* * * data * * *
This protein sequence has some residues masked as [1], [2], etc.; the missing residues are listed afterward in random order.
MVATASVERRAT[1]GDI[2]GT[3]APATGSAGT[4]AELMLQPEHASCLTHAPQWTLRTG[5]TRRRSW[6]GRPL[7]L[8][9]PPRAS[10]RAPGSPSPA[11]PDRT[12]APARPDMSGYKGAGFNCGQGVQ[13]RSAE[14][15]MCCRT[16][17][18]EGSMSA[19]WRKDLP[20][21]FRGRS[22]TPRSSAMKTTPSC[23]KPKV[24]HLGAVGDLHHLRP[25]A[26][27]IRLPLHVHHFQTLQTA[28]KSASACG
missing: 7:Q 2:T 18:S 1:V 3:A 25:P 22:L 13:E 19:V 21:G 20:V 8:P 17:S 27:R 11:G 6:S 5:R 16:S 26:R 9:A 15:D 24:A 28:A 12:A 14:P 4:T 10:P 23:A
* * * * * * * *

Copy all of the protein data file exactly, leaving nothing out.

This protein sequence has some residues masked as [1], [2], etc.; the missing residues are listed afterward in random order.
MVATASVERRAT[1]GDI[2]GT[3]APATGSAGT[4]AELMLQPEHASCLTHAPQWTLRTG[5]TRRRSW[6]GRPL[7]L[8][9]PPRAS[10]RAPGSPSPA[11]PDRT[12]APARPDMSGYKGAGFNCGQGVQ[13]RSAE[14][15]MCCRT[16][17][18]EGSMSA[19]WRKDLP[20][21]FRGRS[22]TPRSSAMKTTPSC[23]KPKV[24]HLGAVGDLHHLRP[25]A[26][27]IRLPLHVHHFQTLQTA[28]KSASACG
missing: 7:Q 2:T 18:S 1:V 3:A 25:P 22:L 13:E 19:V 21:G 20:V 8:P 17:S 27:R 11:G 6:S 5:R 16:S 26:R 9:A 15:D 24:A 28:A 12:A 14:P 4:T 10:P 23:A